Dry eye is considered the most common treatable eye condition, affecting as many as 33 million Americans to various degrees. The causes of dry eye are numerous, including hormones, nutrition, systemic disease and LASIK. As more is learned about this multifaceted condition, practitioners are able to approach its treatment on many different levels.
“The problem with dry eye is that practitioners tend to underdiagnose it,” said Charles G. Connor, PhD, OD, FAAO, director of research at the Southern College of Optometry. “It is more common than we think. And when we do diagnose it, we don’t always treat it aggressively enough.”
Transdermal testosterone cream
The connection between hormones and dry eye is widely understood among clinicians, and as a result, hormone therapies are being developed. Dr. Connor has developed a testosterone cream for relief of dry eye, which currently has a patent pending. It can be obtained through a compounding pharmacist, but can be prescribed only by doctors with DEA numbers.
Dr. Connor cited a recent Journal of the American Medical Association study, which showed a higher incidence of dry eye among women on hormone replacement therapy.
“Of 25,000 postmenopausal women, those taking just estrogen had a 69% increased risk for developing dry eye, which is pretty dramatic,” he said. “It makes you wonder. The other thing we have noticed for years is that 90% of Sjögren’s syndrome patients are women.”
Dr. Connor went on to state that dry eye has a greater incidence in women overall. “If you look at a study done by Dr. David Sullivan, you will see that patients who have severe dry eye tend to have lower testosterone levels,” he said. “That correlates quite nicely with the postmenopausal female population.”
Dr. Connor added that a male rat, if castrated, will experience a decrease in tear output. A hysterectomy done on a female rabbit causes the lacrimal gland to degenerate, he said.
“If you take the same animal that will undergo a hysterectomy and give her testosterone, the breakdown in the lacrimal gland doesn’t occur,” he said. “So there are a lot of data to support this theory.”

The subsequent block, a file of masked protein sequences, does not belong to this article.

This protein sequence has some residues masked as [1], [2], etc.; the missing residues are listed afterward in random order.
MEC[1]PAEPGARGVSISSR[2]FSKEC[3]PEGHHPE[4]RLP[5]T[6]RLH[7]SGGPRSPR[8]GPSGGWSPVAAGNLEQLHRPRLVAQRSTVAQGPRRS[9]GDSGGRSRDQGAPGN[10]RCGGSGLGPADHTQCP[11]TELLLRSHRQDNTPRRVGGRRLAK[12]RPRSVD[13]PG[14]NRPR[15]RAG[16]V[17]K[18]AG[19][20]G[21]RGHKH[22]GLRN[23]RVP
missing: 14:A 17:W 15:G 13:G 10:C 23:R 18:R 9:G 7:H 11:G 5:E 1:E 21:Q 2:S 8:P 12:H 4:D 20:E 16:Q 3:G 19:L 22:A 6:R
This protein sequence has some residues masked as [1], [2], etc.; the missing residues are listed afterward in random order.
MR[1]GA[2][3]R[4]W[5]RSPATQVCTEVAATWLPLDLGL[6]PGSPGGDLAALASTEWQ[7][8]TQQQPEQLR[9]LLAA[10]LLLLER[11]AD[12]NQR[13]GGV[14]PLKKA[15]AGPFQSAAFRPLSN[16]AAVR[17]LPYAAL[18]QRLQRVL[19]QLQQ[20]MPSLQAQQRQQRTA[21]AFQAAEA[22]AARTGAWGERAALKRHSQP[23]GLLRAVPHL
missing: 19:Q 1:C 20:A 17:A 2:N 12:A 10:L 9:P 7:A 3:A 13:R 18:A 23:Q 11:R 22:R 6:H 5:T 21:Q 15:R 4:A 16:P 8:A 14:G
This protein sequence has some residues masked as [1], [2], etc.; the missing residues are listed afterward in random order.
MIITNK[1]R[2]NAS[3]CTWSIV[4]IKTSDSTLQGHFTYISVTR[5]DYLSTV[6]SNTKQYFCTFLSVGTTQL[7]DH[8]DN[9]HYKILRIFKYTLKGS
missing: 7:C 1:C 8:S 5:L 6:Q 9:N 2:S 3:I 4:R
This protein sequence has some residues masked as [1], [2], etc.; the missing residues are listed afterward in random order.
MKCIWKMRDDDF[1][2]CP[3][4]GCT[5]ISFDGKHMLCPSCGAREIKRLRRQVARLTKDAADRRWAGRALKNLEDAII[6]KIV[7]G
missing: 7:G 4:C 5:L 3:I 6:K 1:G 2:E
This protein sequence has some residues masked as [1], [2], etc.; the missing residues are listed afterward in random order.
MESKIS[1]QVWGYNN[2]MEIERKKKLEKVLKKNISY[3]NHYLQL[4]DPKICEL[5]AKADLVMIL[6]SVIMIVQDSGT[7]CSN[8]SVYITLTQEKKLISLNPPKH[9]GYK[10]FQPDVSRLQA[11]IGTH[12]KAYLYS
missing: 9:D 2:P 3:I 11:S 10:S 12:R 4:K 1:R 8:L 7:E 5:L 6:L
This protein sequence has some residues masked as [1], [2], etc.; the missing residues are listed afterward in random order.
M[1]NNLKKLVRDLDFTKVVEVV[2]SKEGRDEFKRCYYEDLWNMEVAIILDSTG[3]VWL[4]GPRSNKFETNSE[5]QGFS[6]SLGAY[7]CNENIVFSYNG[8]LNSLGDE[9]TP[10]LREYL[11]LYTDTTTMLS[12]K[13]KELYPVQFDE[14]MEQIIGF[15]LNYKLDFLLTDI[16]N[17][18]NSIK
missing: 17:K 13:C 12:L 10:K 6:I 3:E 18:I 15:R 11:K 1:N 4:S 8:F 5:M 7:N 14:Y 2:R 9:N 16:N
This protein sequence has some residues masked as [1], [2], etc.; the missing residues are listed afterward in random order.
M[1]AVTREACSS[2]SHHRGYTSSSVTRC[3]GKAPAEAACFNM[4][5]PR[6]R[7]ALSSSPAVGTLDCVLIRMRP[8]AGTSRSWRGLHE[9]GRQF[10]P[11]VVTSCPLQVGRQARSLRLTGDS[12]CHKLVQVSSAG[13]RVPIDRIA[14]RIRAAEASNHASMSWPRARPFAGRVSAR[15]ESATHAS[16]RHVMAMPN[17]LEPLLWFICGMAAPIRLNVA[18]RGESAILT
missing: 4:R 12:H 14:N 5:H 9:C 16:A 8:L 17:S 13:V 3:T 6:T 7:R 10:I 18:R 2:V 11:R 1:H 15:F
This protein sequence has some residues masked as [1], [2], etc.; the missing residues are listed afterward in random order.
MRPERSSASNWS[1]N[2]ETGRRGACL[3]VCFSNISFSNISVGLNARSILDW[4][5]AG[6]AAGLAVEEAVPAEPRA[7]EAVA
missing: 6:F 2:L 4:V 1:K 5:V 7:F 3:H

Based on this research, Dr. Connor began to treat patients with testosterone. He has developed a transdermal cream, not unlike a nicotine patch, which is absorbed through the skin.
“A dry eye drop is cleared out of the eye in 90 seconds, and the effect is good for about 30 minutes,” he said. “With this cream, it is a pulsed delivery through the skin, and not all of the drug will get in at one time. It kind of trickles through. So we have almost continuous drug delivery, even though we are applying it between two and four times a day.”
Dr. Connor said, to date, he has had great success with the cream, and patients find it to be comfortable. “My patients have had success with this where nothing else worked,” he said. “In addition, testosterone can have the benefit of increasing bone and muscle mass, and some patients report that they just feel better.”
Dr. Connor strongly warns patients about the possible side effects of the medication. He said the cream would be contraindicated for those with prostate cancer, men with high PSA [prostate-specific antigen] counts, those with cardiovascular disease, those with liver or kidney disease, pregnant women and children.
“It is really important that doctors know about these possible side effects,” he said. “I want to be sure that no one just goes ahead and prescribes it to someone who could be harmed by it.”
HydroEye: increased lactoferrin
Manufactured by ScienceBased Health of Carson City, Nev., HydroEye is an oral nutritional supplement combining omega 6 fatty acids, mucin complex and nutrient cofactors. Frank Bucci Jr., MD, director of Bucci Laser Vision Institute and Ambulatory Surgery Center in Wilkes Barre, Pa., recently conducted a study involving HydroEye.
“I gave HydroEye to two groups of patients: LASIK patients and ‘normal’ patients,” he said. “Our outcome measure was the concentration of tear lactoferrin.”
Lactoferrin is a tear protein linked to ocular surface health, Dr. Bucci said. Severe dry eye patients are generally low in lactoferrin.
“We ran an assay in which we took a small sample of tears in order to get the lactoferrin concentration,” Dr. Bucci said.
Dr. Bucci started the “normal” non-LASIK subjects on two HydroEye capsules a day. Within 2 weeks, these patients’ tear lactoferrin had increased by 20% to 25%. At 4 weeks, the increase was up to 40%. By 8 weeks, the subjects’ tear lactoferrin had gone up by 60%.
“It was incredible, because these were not problem patients with initially low lactoferrin levels,” he said.
With the LASIK patients, Dr. Bucci started the subjects on HydroEye prior to the surgery date. At an average of 18.5 days after starting on HydroEye, the LASIK patients’ tear lactoferrin had increased by 40%.
“There have been numerous anecdotal reports,” Dr. Bucci said. “But this is the first objective, measurable finding that would indicate that it would help dry eye.”
Refresh Endura: treats all layers
Allergan has recently added to its line-up a new over-the-counter dry eye product, Refresh Endura. This nonpreserved dry eye drop is designed to have three mechanisms of action, pertaining to each of the layers of tear film.
The oil in Refresh Endura enhances the lipid layer to minimize evaporation, the water enhances the aqueous layer, and the oil complex enhances the mucin layer.